Given the relevance of this information, the only question is whether FieldTurf unduly delayed in making this request, which was initiated in February 2015. The Special Master finds that FieldTurf proceeded expeditiously. FieldTurf promptly filed a motion to compel documents related to AstroTurf's design around efforts within a few weeks after the Peeples deposition. (D.I. 219.) The Court granted FieldTurf's motion in September 2014, ordering AstroTurf to produce those documents, to the extent they exist, by October 10, 2014. (D.I. 248) AstroTurf completed its production related to the Court's order in December 2014. Based on what it learned from AstroTurf's production, and based on Mr. Peeples' admitted lack of preparation to testify about Topic 12 at his 30(b)(6) deposition, FieldTurf moved to compel testimony related to AstroTurf's design around efforts just weeks after the documents were produced. FieldTurf properly waited for the Court to rule on that motion before moving to compel additional testimony on the design around, so that it would have the benefit of using those documents in the deposition.
Among the new information uncovered by FieldTurf is evidence it contends demonstrates AstroTurf's efforts to conceal or consciously avoid the creation of evidence of infringement. A 2014 email written by one of AstroTurf's employees, Yvonne Swanson, contained the following question: "On these technical data sheets attached, are we still not filling in the infill portion because of our friends at FT? I just want to make sure." FieldTurf contends that this document explains why AstroTurf's document productions lack crucial evidence related to the infill depth of many AstroTurf fields. FieldTurf also seeks to compel AstroTurf to produce Ms. Swanson for a one hour 30(b)(1) deposition related to AstroTurf's pattern and practice of not writing down infill depth.
Because AstroTurf failed to produce a prepared witness on a properly noticed 30(b)(6) topic, FieldTurf is entitled to a half day 30(b)(6) deposition on Topic 12 from Mr. Peeples' May 2013 deposition. In addition, AstroTurf is granted the option of providing its 30(b)(6) witness on the topic of whether AstroTurf has engaged in systematic efforts to conceal infill depth by not including it on technical data sheets and other documents related to its fields, or of offering Yvonne Swanson for a one-hour 30(b)(1) deposition.
Summary of Recommendations
As detailed above, the Discovery Master recommends the Court enter the following Orders regarding the pending discovery motions:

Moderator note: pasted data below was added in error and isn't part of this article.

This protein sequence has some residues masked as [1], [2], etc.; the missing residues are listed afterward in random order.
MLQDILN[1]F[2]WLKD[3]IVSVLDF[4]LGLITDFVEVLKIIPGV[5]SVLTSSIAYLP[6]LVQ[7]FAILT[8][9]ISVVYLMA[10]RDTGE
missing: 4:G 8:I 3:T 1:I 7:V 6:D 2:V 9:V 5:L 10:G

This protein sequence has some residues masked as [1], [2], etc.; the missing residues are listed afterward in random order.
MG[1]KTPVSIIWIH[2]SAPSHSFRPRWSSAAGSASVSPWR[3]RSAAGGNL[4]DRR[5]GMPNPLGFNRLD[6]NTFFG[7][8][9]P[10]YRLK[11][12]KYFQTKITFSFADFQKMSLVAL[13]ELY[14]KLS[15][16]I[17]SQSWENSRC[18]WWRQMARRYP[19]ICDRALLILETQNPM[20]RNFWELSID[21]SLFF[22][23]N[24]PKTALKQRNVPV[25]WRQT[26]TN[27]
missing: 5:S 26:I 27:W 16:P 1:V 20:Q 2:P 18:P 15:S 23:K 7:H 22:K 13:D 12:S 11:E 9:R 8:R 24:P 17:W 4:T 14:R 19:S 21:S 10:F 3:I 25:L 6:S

1. Plaintiffs' motion for a protective order related to Defendant's 1303 requests for admission (D.I. 264) is granted because the requests were untimely and unduly burdensome.
2. Defendant's motion to compel (D.I. 252) is denied because there is no evidence that any of the documents AstroTurf seeks are missing or were intentionally withheld.
3. Defendant's motion for sanctions (D.I. 260) is denied because there is no evidence to support it and the motion is untimely.
4. Plaintiffs and John Rodgers' motion to quash (D.N. 270) is denied. Defendant may depose Mr. Rodgers at a location convenient for him for no more than 3 and one-half hours on a date to be agreed upon by the parties and Mr. Rodgers.
5. Plaintiffs' request to compel testimony is granted. Defendant must produce a 30(b)(6) witness for a half-day on the original topic 12 of Mr. Peeples' 30(b)(6) notice. Defendant must also produce a witness to testify on the topic of its alleged efforts to avoid writing down infill levels. Defendant has two options: (1) it may offer the same 30(b)(6) witness it is offering related to design around efforts on this topic, or (2) it may offer Yvonne Swanson for a one hour 30(b)(1) deposition on this topic.
Pursuant to Federal Rule of Civil Procedure 52(f)(2) and the Order Regarding Discovery Masters' Supervision and Management of Discovery Disputes and Other Discovery-Related Issues previously entered by the Court (D.I. 277 (February 20, 2015) ("Procedural Order")), any party may file objections with the Court - or a motion to adopt or modify - the Discovery Master's recommendations within 21 days after service of this Report and Recommendation. Both parties have agreed to abide by the Discovery Master's recommendations unless and until they are modified by the Court. Procedural Order, Section I(2)(i).